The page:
Treasure Tress: Championing Economic Justice

In the wake of an incident at a Peckham hair store, the conversation around racial economic justice is gaining momentum. The case of a shop exploiting its most loyal customers, Black Women, underscores the need to support Black-owned businesses.

Enter Treasure Tress, a Black-owned brand, championing and re-narrating the textured hair care product market to promote a sense of belonging, all whilst nurturing a vibrant and interconnected community that transcends geographical boundaries. Paying homage and creating a safe space for the underserved and marginalised within our community is the true essence of TreasureTress’ cultural integrity. Founder of Treasure Tress, Jamelia Donaldson is tirelessly ridding the racial microaggressions that corrupt the Eurocentric beauty industry as we know it today.

In response to the beauty industry’s neglect of Black and Multi-Ethnic consumers, Treasure Tress has opened a space for these customers to find products catering to their hair care needs. This month, they return to Birmingham with an inclusive Laundrette Wash-Day Popup Experience, following a successful debut in 2022.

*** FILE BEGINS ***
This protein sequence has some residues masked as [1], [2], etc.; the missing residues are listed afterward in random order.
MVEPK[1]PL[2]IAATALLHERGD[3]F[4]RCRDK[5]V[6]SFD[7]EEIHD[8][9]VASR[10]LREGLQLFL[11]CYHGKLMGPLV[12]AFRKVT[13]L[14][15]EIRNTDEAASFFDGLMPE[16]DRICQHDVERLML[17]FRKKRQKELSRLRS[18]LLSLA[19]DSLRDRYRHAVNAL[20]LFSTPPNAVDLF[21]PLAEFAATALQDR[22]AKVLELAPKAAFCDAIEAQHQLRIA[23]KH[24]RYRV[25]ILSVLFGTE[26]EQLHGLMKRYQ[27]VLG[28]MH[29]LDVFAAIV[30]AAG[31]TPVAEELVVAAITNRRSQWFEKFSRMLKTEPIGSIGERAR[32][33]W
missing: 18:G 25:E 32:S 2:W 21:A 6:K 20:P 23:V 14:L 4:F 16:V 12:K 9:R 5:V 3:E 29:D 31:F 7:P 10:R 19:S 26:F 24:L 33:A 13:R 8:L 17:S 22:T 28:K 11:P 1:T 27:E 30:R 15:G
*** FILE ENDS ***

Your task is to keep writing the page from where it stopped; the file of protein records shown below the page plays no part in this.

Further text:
This unique venue provides a supportive environment to navigate the challenges and triumphs of textured hair care, offering the perfect chance for self-care and expressing individual beauty. This experiential pop up embodies empowerment through routine: a routine that empowers women to embrace and enhance their natural beauty. By showcasing the transformation process in a laundrette, echoing an embrace of self-love.


  • BYOB Build Your Own Box guided by experts to help curate the dream personalised box
  • An elevated content-rich experience; a playground for creative and inquisitive minds
  • A monthly shopping experience complete with DJ’s and your favourite curly hair enthusiasts
  • Styling sessions with brand partners including Palmer’s, Carol’s Daughter, Tangle Teezer  complete with live demonstration

Navigating hair supply shops is a dreaded experience for many women of colour, encouraged to acknowledge the multitude of relaxers containing corrosive chemicals to the unlimited supplies of synthetic hair wigs promoting the European beauty standard, furthering the sense of cultural disparity. Jamelia reinforces that “more Black Women than ever are embracing our brand etc. Knowing the experience and treatment Black Women tend to face when shopping in some of the high street chains”.

Featured Photo by erik reardon on Unsplash.

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